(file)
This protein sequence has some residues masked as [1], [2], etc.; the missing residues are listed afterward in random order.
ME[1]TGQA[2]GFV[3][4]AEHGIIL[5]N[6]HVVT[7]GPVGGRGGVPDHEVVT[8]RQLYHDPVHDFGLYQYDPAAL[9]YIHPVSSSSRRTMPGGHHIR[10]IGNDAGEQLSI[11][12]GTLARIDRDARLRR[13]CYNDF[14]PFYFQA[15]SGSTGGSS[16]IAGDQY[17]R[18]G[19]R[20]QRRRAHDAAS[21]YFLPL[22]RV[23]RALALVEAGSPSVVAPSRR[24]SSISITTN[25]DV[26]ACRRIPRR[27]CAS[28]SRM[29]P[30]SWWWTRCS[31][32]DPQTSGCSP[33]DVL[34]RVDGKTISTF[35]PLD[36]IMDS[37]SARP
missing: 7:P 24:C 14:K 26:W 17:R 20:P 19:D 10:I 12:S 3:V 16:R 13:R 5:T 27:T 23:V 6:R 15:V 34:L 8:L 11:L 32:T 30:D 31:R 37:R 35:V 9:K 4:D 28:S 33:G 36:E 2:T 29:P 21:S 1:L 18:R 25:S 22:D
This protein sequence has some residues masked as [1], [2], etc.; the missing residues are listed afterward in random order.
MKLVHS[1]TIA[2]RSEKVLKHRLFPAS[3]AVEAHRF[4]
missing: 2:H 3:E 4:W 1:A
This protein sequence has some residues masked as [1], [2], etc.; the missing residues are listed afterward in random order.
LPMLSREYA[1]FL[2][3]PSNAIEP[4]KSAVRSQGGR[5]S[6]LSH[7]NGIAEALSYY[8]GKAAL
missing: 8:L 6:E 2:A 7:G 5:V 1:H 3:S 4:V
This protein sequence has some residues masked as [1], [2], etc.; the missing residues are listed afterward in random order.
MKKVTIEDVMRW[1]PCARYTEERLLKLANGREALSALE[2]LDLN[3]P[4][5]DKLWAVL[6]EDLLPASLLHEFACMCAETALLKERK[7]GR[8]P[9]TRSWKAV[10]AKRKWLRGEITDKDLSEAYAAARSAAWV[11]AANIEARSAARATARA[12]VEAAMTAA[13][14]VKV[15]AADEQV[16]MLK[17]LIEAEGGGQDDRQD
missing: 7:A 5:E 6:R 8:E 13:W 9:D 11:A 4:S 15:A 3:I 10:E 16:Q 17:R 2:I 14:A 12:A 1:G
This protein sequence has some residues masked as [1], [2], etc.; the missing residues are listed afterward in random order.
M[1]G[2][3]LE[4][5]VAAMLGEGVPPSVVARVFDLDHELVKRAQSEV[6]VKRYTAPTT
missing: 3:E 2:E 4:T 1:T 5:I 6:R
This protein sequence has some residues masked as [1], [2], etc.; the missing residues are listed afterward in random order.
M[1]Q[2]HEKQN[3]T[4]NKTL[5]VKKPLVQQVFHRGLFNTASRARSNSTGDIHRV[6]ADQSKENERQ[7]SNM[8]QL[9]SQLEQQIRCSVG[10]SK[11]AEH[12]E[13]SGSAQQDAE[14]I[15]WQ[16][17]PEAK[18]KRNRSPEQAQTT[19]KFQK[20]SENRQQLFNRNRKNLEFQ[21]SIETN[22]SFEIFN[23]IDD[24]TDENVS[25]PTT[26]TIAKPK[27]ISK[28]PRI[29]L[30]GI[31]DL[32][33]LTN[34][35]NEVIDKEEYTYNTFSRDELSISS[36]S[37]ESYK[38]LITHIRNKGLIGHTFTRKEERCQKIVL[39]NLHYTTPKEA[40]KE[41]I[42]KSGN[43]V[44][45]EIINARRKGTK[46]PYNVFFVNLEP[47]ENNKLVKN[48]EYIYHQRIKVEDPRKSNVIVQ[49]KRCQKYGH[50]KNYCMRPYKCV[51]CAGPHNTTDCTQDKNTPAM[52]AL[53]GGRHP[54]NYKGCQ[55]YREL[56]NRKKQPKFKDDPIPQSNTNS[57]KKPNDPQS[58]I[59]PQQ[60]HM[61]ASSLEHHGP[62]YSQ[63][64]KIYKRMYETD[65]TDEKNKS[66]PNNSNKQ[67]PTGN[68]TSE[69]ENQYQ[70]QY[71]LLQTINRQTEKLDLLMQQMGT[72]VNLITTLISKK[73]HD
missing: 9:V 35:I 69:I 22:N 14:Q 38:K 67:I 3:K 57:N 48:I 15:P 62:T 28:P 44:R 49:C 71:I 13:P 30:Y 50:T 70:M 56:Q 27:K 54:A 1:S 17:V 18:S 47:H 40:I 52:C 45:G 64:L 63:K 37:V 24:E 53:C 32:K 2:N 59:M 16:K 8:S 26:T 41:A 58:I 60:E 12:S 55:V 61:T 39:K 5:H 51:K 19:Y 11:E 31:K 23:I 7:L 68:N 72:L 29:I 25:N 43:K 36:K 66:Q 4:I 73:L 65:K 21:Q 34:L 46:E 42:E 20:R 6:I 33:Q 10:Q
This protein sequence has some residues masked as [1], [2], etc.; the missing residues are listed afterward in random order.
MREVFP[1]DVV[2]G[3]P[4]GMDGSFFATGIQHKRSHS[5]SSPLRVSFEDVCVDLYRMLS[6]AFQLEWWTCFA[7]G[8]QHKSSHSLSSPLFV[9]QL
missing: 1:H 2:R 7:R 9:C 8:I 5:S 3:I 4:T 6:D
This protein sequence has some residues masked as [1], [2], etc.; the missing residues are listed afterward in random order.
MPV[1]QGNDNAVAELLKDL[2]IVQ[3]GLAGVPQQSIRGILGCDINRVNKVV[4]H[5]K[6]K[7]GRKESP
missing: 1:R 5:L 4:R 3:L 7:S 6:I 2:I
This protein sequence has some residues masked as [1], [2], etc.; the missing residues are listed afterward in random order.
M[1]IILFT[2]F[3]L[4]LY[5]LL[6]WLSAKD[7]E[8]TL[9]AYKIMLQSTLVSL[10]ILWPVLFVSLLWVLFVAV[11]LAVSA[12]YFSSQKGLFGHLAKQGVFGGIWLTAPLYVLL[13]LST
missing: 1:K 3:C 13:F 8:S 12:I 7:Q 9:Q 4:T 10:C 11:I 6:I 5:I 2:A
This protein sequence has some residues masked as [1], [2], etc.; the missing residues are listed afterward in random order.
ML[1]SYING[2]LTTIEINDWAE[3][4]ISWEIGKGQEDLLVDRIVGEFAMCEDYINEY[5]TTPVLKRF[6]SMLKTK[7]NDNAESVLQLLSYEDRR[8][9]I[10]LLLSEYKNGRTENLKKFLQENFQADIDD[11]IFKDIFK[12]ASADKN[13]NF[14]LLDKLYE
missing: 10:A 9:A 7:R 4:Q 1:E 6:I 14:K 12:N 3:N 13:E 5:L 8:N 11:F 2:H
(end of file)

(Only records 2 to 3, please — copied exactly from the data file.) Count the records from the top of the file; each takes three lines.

This protein sequence has some residues masked as [1], [2], etc.; the missing residues are listed afterward in random order.
MKLVHS[1]TIA[2]RSEKVLKHRLFPAS[3]AVEAHRF[4]
missing: 2:H 3:E 4:W 1:A
This protein sequence has some residues masked as [1], [2], etc.; the missing residues are listed afterward in random order.
LPMLSREYA[1]FL[2][3]PSNAIEP[4]KSAVRSQGGR[5]S[6]LSH[7]NGIAEALSYY[8]GKAAL
missing: 8:L 6:E 2:A 7:G 5:V 1:H 3:S 4:V